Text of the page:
Blogs as Conversations and Calls for Action

On Thursday night, an interesting dilemma fell into my lap. I discovered from my youngest sister, who just graduated high school last year, that my high school was literally falling into shambles. After my high school principal passed away in 2001, the leadership of the high school fell into numerous incapable hands. Turnover was high. At the same time, the vision of the school started to change. See, I attended a religious high school, but the school, for whatever reason, started becoming less religious. In the most recent news, the most influential teacher in my entire academic career (which includes college) was fired with a handful of other teachers.

I was brought to the attention of a Facebook group that was formed by current high school students to save the teachers who were canned. The group’s wall has an incredible outpouring of support by the high school students. I graduated high school a long time ago, but I still have a connection to the school — more so, I feel an obligation towards the teachers whose careers I feel were unjustly terminated.

I decided to start a more public-facing blog to support the affected faculty members. It was simply a 3am Friday morning decision (literally — I bought the domain name at 2:48AM according to the records), and I emailed three people, my little sister included, about the site. I posted two posts about how the current mission of the school is completely contradicting the mission statement that is displayed so prominently on the school’s website. I left the site alone, thinking that nothing would happen, not knowing what to expect.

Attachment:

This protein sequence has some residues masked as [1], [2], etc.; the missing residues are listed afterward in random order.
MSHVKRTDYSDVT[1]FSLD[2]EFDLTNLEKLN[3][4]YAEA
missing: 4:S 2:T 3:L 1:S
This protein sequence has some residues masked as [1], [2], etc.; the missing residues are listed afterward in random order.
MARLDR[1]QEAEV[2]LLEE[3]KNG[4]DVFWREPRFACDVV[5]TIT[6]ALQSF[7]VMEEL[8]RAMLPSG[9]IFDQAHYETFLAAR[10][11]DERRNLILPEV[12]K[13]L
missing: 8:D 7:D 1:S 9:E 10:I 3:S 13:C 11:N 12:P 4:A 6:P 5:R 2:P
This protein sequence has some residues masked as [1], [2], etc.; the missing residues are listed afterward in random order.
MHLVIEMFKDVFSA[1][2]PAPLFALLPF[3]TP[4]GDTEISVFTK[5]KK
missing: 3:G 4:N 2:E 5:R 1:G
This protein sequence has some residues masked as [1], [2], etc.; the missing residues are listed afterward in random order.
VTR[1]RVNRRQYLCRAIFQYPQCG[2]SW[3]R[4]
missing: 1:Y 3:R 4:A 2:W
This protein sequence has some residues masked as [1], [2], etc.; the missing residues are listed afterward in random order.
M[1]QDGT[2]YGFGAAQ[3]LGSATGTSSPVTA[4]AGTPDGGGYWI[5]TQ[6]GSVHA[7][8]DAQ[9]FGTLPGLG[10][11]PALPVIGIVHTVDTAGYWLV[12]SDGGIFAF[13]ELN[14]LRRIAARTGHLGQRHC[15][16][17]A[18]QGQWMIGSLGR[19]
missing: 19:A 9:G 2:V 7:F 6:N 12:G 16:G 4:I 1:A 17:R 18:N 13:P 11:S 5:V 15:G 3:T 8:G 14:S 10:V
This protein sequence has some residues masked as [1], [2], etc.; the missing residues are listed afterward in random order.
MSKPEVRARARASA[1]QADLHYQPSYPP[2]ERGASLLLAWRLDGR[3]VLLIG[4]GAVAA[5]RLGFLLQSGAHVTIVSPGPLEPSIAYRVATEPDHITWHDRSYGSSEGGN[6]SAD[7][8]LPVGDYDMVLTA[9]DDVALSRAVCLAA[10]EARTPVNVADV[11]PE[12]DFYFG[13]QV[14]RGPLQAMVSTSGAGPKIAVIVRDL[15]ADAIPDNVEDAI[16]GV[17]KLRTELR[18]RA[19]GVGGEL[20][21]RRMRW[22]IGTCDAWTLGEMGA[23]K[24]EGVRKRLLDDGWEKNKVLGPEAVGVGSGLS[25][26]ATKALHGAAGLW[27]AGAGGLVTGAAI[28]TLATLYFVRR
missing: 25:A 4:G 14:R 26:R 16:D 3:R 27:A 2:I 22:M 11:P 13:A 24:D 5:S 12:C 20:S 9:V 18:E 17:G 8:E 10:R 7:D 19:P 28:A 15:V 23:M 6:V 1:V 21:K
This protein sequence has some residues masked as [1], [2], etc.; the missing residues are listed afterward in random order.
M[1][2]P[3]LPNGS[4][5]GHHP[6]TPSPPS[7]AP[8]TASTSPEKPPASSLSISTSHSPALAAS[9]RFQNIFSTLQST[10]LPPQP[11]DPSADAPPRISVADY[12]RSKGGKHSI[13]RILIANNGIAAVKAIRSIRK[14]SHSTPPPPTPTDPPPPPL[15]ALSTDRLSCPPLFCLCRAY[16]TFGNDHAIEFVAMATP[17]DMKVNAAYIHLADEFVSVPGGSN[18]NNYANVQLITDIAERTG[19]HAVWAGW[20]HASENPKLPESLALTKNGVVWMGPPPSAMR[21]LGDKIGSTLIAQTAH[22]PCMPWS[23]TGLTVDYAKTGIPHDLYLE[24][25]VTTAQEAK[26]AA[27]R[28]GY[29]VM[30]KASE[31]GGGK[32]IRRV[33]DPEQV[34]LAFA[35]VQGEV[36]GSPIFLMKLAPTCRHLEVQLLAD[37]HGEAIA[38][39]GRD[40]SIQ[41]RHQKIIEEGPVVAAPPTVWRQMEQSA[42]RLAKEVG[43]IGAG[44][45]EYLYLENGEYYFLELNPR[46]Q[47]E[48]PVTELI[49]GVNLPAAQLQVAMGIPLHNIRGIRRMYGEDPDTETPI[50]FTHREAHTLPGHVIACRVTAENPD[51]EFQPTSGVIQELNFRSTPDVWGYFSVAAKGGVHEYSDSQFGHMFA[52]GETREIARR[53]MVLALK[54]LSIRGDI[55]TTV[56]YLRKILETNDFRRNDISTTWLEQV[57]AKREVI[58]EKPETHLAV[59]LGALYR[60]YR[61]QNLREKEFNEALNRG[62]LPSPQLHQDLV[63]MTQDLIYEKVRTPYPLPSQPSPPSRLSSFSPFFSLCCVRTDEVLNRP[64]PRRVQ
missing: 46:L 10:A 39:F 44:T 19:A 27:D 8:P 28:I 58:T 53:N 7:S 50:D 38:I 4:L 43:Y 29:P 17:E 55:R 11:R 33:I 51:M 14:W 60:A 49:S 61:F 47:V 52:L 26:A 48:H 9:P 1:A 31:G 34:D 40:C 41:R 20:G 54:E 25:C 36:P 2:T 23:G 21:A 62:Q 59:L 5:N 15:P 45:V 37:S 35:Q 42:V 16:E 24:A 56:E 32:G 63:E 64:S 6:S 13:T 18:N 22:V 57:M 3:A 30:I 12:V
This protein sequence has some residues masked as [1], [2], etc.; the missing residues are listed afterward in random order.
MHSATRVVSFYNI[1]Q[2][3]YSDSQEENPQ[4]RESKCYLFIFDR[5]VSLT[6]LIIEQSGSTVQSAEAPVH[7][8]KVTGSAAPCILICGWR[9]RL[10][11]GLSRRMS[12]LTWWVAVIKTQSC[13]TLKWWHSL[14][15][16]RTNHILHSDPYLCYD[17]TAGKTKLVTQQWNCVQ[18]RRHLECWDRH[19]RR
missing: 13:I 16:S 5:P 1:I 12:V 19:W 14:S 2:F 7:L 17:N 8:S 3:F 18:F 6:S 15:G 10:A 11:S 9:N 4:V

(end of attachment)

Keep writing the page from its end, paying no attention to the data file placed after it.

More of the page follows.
Friday started no differently than any other workday. However, within the next few hours, the site saw an avalanche of messages comforting the teachers who were expelled. I was absolutely stunned by how word spread so quickly. It truly had an incredible reach all within a few hours. Since then, I spoke to several teachers, parents, alumni, and faculty, and every single one of them had heard about the site. I received emails, both onymous and anonymous, telling me how I am making a difference. While I haven’t heard from any of the individuals in support of the recent “cleansing” of my high school, I hear that they exist as well. I am waiting for those individuals to step forward.

There are so many blogs that are written for so many different purposes. There are blogs that are personal in nature. There are blogs that provide tips and tricks about improving one’s life. There are blogs that break news or that repeat news. There are blogs that offer opinion on a variety of subjects. And there are blogs, like the one I started on Friday, that seek out to make a community aware and to make a difference.

Suffice to say, I believe that the blog I have started is making a difference. I hope that it is a difference for the better.

Tamar Weinberg is a hustler and juggler. She is the VP of Marketing at Ruxly Creative, a creative marketing agency. She's the Director of Sales at Internet Marketing Ninjas, a 100+ employee search engine marketing agency located in upstate New York. She also rocks global sales at financial media publication Wall St. Cheat Sheet. Finally, she is the Chief Strategy Officer of Small Business Trends. Oh wait, and she's also the community manager at Namecheap. Yeah, like a boss.

3 Comments

  • March 27, 2007

    Judah

    Tmar,

    Good for you and kudos on a great initiative.

    Your sister and your alma matter should be proud.

    Just goes to show how good deeds can be done through a blog…

  • March 27, 2007

    Tamar Weinberg

    Thanks Judah. The reach has been incredible. Maybe one of these days I’ll link to it here. :) I’ve mentioned it to a few of my colleagues and the issue at hand is going way over their heads, so I’m trying to avoid that for now.

    The site already has had over 1,500 unique views in 3 days. The number is still growing, and I’m not even telling anyone about it. Amazing.

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